The endemic Cuban Yellow Eurema amelia is a rare butterfly and has been found in only a few locations in Cuba. It is probably commonest in the area of laterite savanna grasslands near Albaiza, Camagüey. It often flies with Smudged Yellow Eurema lucina which looks very similar in flight so you have to wait till it settles to see the yellow underwings. The area has been farmed in the past and has held pigs but there was no sign of grazing when we visited though it is all fenced. The land contains high levels of heavy metals we are told so perhaps that is why it is no longer farmed. The grassland is scattered with occasional palms and some thorny scrub that contained small pink flowers, and the occasional pool.
We soon saw Eufala Skipper Lerodea eufala and then the first Cuban Yellow Eurema amelia. Unfortunately as I watched a robber fly snatched it in flight with its powerful legs and then proceeded to suck out its insides – it’s a dangerous world!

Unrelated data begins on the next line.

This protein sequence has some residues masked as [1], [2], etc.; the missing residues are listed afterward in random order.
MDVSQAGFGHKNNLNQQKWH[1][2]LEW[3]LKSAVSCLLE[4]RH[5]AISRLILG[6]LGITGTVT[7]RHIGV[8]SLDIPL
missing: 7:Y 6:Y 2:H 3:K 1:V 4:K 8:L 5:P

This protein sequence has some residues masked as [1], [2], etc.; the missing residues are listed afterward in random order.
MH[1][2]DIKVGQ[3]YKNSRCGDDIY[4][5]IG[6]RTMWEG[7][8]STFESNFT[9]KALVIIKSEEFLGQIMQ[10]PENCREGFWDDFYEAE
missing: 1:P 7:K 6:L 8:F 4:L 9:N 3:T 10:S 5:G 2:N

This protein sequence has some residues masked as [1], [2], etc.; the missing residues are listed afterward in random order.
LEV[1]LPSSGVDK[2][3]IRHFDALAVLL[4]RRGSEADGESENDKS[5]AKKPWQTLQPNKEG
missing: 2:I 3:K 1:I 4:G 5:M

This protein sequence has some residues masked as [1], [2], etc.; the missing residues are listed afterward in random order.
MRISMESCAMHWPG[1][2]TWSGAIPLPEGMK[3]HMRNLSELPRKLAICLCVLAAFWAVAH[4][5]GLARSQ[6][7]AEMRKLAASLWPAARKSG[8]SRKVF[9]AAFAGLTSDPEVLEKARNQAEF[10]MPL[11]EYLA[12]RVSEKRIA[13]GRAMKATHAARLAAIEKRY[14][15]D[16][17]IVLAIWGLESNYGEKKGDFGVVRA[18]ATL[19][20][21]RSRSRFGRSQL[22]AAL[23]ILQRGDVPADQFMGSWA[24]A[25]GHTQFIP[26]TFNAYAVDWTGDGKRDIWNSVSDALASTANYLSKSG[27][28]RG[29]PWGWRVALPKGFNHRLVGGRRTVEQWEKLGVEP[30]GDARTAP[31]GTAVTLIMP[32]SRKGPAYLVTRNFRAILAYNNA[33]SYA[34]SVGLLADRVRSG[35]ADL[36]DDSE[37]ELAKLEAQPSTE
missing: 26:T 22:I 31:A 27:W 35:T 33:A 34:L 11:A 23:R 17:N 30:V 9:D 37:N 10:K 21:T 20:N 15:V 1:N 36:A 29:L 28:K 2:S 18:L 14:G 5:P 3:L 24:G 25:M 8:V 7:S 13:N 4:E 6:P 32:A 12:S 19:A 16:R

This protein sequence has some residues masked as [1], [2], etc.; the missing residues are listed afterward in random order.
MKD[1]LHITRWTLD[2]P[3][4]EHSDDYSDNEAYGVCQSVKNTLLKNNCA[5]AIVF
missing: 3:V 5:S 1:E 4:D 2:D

One of the other specialities here is Common Buckeye Junonia coenia. This is the rarest of the three Junonia and was new for us. Douglas also showed us the foodplant Tabebuia trachycarpa.
We watched a De Villiers’ Swallowtail Battus devilliers ovipositing on an Aristolochia passiflorifolia vine and when examining the plant Doug found several eggs and larvae of different sizes. Later a pair in cop allowed me at last to see them settled and close up.
We also saw two Monk Skipper Asbolis capucinus, four Nanus Skipperling Oarisma nanus and a Hanno Blue Hemiargus hanno larva. A great morning spent in a very special place.
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Here we will post interesting news about what we and others have seen in Cuba.